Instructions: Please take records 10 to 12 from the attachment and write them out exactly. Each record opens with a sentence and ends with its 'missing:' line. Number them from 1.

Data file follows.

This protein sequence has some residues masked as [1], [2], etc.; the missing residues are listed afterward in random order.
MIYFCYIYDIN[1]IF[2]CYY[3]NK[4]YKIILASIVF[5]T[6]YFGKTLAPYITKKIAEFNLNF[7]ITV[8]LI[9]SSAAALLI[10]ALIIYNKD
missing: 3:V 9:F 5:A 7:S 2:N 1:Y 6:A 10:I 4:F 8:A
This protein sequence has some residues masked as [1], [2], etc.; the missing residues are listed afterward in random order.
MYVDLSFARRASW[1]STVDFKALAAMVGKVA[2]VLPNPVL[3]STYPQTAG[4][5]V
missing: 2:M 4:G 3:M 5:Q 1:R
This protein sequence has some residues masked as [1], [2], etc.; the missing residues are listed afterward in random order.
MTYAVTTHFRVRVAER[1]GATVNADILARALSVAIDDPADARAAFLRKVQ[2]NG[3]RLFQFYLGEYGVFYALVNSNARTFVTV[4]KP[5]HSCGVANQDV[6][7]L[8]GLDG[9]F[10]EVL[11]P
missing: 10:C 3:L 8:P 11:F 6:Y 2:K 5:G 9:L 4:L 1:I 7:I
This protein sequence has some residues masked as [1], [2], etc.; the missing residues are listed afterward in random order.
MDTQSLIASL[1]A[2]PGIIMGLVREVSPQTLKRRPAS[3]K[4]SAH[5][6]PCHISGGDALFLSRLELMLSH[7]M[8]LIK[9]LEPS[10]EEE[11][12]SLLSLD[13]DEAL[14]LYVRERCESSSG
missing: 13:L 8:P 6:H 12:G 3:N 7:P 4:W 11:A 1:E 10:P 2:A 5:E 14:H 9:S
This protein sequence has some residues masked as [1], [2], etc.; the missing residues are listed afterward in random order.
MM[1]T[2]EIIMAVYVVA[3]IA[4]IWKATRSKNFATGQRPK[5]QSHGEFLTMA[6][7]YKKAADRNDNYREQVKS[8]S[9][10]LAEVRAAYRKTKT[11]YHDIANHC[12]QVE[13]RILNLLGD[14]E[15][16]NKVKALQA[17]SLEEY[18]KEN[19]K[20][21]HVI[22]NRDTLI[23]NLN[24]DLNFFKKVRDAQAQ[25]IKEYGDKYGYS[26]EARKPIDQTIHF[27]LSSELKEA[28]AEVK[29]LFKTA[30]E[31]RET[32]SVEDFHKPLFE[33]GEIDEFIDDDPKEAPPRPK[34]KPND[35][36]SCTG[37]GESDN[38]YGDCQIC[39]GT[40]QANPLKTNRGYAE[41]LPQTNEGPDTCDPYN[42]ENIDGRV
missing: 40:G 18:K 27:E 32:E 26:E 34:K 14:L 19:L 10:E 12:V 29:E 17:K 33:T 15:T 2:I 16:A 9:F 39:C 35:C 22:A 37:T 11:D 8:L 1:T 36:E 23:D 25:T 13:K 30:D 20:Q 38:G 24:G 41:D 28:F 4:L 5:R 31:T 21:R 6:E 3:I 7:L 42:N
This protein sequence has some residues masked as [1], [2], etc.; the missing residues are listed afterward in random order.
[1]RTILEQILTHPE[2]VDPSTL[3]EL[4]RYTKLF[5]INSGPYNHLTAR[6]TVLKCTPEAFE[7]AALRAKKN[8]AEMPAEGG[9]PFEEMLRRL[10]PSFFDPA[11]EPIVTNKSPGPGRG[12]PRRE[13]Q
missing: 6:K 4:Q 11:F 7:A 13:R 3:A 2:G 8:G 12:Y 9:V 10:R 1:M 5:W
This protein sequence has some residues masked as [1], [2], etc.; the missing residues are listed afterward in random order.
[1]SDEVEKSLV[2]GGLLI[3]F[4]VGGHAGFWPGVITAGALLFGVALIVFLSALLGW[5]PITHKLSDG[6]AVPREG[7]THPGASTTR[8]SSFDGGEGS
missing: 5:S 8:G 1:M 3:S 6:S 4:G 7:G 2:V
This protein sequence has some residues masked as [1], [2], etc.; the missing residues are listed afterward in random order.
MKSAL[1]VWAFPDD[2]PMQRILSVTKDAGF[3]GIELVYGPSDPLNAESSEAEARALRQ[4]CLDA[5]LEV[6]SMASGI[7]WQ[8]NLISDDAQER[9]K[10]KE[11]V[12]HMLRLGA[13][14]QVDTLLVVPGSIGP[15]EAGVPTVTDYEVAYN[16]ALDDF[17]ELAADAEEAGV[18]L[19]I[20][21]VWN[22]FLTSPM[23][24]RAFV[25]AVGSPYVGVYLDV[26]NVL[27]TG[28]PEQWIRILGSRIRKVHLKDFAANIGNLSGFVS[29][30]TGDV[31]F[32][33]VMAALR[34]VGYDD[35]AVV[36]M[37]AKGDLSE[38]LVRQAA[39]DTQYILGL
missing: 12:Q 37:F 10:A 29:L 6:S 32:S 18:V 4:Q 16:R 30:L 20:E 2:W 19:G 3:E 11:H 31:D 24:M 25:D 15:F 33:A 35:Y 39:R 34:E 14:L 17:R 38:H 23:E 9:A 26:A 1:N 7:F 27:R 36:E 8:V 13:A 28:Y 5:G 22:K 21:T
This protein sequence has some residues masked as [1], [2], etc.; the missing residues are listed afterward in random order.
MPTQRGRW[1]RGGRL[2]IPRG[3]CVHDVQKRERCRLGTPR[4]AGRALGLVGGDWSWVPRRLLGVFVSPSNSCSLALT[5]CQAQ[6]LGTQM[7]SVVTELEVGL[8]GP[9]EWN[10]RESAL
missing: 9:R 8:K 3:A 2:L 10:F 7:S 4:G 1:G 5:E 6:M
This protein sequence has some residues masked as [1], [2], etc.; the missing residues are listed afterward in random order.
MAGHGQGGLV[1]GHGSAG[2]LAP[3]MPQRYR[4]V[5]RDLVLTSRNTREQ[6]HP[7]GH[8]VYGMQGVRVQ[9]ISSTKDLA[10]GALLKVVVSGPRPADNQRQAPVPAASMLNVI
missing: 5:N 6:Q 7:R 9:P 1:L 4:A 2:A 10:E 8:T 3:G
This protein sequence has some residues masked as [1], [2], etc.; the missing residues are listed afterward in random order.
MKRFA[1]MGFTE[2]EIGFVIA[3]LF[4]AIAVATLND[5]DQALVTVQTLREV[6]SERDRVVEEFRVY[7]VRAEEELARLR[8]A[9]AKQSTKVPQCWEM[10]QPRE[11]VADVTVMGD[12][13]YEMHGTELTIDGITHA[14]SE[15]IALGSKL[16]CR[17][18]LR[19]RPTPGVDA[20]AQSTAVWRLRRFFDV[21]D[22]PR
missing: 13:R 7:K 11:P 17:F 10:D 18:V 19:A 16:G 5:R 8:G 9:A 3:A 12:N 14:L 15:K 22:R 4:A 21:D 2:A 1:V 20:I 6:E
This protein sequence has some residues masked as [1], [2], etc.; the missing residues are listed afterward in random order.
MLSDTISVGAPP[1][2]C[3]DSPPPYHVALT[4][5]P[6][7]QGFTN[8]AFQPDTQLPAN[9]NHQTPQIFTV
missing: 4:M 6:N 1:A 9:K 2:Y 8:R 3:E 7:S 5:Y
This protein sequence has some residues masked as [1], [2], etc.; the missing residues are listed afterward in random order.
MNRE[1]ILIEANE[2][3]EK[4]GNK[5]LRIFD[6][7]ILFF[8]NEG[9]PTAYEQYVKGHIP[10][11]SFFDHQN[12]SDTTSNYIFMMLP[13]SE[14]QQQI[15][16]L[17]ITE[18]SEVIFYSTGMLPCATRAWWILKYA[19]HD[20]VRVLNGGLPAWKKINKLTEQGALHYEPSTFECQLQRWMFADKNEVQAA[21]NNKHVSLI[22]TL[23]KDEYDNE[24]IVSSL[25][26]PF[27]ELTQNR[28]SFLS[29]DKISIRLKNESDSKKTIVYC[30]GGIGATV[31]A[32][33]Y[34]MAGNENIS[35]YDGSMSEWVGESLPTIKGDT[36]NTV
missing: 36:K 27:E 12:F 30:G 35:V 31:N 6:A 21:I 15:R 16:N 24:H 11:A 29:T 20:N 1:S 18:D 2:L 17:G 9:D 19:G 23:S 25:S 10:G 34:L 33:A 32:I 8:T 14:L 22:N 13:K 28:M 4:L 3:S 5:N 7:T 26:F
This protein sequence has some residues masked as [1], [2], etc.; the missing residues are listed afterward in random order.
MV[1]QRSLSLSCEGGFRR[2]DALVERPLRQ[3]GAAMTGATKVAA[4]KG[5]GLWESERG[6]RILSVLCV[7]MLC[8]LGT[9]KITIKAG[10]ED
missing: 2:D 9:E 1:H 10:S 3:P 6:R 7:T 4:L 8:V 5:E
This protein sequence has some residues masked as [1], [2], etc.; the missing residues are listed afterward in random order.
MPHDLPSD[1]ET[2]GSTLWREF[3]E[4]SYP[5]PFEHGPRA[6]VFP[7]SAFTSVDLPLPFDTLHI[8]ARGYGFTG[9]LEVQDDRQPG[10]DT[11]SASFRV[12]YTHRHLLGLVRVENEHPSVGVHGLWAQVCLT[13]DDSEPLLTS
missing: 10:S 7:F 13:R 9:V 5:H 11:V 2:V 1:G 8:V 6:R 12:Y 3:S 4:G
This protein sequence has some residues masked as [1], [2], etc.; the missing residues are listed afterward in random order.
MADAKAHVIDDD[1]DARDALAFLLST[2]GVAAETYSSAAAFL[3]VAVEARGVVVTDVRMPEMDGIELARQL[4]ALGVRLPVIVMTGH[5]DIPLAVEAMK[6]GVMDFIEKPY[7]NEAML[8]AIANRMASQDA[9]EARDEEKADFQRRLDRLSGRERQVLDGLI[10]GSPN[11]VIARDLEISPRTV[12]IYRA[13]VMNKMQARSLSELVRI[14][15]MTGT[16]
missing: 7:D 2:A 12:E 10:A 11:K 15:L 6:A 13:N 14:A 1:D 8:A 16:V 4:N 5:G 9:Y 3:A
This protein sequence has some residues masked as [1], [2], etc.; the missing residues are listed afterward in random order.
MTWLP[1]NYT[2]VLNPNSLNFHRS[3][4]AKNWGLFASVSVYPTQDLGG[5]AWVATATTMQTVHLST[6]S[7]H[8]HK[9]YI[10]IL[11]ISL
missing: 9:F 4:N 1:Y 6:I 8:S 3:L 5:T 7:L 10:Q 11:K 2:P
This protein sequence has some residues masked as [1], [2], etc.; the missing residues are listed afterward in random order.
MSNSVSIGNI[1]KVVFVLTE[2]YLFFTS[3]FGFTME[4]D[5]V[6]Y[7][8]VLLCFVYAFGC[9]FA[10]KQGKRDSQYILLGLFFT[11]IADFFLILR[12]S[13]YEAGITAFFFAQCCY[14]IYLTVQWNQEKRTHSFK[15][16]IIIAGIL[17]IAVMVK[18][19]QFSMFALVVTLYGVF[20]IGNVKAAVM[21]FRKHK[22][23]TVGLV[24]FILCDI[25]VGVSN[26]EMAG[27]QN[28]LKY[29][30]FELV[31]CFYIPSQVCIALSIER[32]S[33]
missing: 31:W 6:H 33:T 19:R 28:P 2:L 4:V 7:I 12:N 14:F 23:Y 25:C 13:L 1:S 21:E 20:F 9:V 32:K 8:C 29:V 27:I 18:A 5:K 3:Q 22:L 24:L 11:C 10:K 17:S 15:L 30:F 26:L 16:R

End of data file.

This protein sequence has some residues masked as [1], [2], etc.; the missing residues are listed afterward in random order.
MAGHGQGGLV[1]GHGSAG[2]LAP[3]MPQRYR[4]V[5]RDLVLTSRNTREQ[6]HP[7]GH[8]VYGMQGVRVQ[9]ISSTKDLA[10]GALLKVVVSGPRPADNQRQAPVPAASMLNVI
missing: 5:N 6:Q 7:R 9:P 1:L 4:A 2:A 10:E 8:T 3:G
This protein sequence has some residues masked as [1], [2], etc.; the missing residues are listed afterward in random order.
MKRFA[1]MGFTE[2]EIGFVIA[3]LF[4]AIAVATLND[5]DQALVTVQTLREV[6]SERDRVVEEFRVY[7]VRAEEELARLR[8]A[9]AKQSTKVPQCWEM[10]QPRE[11]VADVTVMGD[12][13]YEMHGTELTIDGITHA[14]SE[15]IALGSKL[16]CR[17][18]LR[19]RPTPGVDA[20]AQSTAVWRLRRFFDV[21]D[22]PR
missing: 13:R 7:K 11:P 17:F 10:D 18:V 19:A 16:G 5:R 8:G 9:A 3:A 12:N 14:L 15:K 22:R 4:A 21:D 2:A 1:V 20:I 6:E
This protein sequence has some residues masked as [1], [2], etc.; the missing residues are listed afterward in random order.
MLSDTISVGAPP[1][2]C[3]DSPPPYHVALT[4][5]P[6][7]QGFTN[8]AFQPDTQLPAN[9]NHQTPQIFTV
missing: 4:M 6:N 1:A 9:K 2:Y 8:R 3:E 7:S 5:Y